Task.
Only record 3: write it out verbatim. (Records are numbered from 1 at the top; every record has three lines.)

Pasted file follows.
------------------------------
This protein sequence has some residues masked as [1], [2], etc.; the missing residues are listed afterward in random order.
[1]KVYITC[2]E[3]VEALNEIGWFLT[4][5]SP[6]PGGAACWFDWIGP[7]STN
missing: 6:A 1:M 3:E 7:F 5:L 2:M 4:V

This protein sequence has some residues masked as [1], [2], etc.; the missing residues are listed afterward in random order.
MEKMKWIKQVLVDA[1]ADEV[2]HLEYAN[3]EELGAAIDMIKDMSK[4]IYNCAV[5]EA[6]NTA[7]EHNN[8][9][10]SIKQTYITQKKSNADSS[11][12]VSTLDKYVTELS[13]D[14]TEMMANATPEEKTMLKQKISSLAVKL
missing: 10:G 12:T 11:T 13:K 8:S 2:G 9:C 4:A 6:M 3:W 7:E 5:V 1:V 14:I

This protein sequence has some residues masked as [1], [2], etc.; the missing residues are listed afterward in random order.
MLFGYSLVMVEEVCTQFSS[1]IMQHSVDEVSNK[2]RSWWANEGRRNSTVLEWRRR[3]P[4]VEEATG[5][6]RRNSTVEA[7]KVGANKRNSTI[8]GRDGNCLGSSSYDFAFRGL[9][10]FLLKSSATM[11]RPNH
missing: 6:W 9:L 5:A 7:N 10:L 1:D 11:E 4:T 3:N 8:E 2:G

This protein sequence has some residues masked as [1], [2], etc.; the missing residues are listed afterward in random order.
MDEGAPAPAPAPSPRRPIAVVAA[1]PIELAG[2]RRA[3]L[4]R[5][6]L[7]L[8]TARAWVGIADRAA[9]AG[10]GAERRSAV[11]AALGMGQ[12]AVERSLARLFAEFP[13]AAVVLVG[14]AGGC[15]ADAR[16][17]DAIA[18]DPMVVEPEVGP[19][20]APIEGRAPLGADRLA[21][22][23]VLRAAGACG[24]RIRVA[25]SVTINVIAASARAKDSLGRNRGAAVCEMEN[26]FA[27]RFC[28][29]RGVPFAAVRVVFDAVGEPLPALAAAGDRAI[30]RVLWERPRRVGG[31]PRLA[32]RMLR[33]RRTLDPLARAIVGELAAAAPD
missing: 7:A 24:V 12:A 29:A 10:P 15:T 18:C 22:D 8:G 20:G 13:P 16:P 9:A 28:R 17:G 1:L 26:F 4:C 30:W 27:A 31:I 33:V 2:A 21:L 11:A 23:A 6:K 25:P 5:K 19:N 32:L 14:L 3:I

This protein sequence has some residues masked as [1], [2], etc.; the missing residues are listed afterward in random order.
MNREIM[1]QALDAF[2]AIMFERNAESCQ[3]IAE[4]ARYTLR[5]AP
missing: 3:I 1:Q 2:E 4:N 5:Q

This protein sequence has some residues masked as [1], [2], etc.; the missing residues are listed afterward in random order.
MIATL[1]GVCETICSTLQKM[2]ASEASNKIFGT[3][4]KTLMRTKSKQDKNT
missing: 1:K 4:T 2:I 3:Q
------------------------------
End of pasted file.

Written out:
This protein sequence has some residues masked as [1], [2], etc.; the missing residues are listed afterward in random order.
MLFGYSLVMVEEVCTQFSS[1]IMQHSVDEVSNK[2]RSWWANEGRRNSTVLEWRRR[3]P[4]VEEATG[5][6]RRNSTVEA[7]KVGANKRNSTI[8]GRDGNCLGSSSYDFAFRGL[9][10]FLLKSSATM[11]RPNH
missing: 6:W 9:L 5:A 7:N 10:L 1:D 11:E 4:T 3:N 8:E 2:G